AndrE Barbe is chuckling about the fact that art, for all its universality, can still be downright culturally relative.
"In the UK our work is considered quirky," he says. "In North America we are considered very avant-garde, in France we are considered North American with culture. In Germany they see our stuff and say, 'Finally! Not Regietheater!'. He gives a very Gallic shrug, as if to imply that culture critics are all daft anyway. "We don't really care what they call us. It's the audience that matters."
Barbe is a Quebecois opera designer and one half of Montreal's Barbe & Doucet production duo; the other half is his husband, the French director Renaud Doucet. Since the pair met at L'Opera de Montreal in 2000 they have not accepted any work apart. They come as a double act or nothing, a joint brand in which design and dramaturgy are inextricable. It is an artistic vision as well as a life decision: if they were going to make their relationship last in an industry that involves long periods away from home, they decided they would simply have to work together or not at all.
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"Any couple needs a project, whether it is a kid or an industry," says Barbe. "We don't have kids. This is our project."
The result is the work of Barbe & Doucet has a trademark aesthetic as well as conceptual thrust - so much so they also always work with the same lighting designer, Guy Simard. "If we speak about blue to Guy, he knows the kind of blue we mean," says Doucet. "He is a key part of our house style."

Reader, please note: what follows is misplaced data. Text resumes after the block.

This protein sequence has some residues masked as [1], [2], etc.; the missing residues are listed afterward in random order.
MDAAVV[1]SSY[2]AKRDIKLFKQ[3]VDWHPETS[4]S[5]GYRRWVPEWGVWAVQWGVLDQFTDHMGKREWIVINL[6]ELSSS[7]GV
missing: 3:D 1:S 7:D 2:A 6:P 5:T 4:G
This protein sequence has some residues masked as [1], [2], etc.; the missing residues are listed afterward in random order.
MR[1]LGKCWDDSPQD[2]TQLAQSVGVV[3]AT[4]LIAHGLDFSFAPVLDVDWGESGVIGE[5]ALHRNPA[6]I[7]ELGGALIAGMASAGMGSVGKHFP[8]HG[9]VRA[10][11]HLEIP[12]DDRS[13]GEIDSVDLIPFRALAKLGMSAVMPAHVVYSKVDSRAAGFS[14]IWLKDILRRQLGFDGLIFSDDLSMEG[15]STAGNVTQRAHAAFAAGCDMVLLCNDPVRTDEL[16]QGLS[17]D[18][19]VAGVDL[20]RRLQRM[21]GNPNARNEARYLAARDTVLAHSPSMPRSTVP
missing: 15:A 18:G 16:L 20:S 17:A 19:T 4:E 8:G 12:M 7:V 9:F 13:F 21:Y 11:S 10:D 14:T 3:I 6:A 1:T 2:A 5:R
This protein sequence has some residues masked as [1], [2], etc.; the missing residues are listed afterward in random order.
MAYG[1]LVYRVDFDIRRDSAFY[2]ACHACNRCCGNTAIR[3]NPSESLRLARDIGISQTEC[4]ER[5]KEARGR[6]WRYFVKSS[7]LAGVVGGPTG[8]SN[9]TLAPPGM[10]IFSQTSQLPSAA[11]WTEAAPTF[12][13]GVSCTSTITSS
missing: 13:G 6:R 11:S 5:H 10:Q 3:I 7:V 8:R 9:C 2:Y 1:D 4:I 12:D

So what is that style? Anyone who saw the bling-drenched, gilt-framed, frilly-costumed Manon they created for Scottish Opera in 2009 will get the picture. By their own description their productions are 'fun', 'accessible' and - riskiest of adjectives - 'popular'.
"Yes!", says Doucet, leaning across the table intently. "We want our audiences to have a good time. If somebody takes the effort to buy tickets, to dress up, to pay for the nanny, they do not do that to be miserable. They do that because they want to have a good night. So the minimum we can do is to put ourselves in their seat and think, 'Would I enjoy this?'"
To research what works by way of popular entertainment, the couple often go to see shows on Broadway or the West End. In Glasgow they tried a pantomime (Aladdin at the King's) "to see what speaks to audiences here." Inordinate amounts of sexual innuendo, it turns out? "Well sure, but it is important to know what is the popular medium."
Barbe and Doucet are back in Glasgow for Scottish Opera's new production of Donizetti's opera buffa Don Pasquale and, unusually for an industry that tends to guard its creative concepts under wraps until opening night, they have made no secret of what the look and style of the production will be.
The setting is 1960s Rome. Cantankerous old Don Pasquale owns a seedy hotel that is managed by his wayward nephew, Enrico. Norina is Enrico's mouthy girlfriend, Maletesto is Pasquale's allergy doctor, the chorus is a stream of travellers checking in and out of the pensione.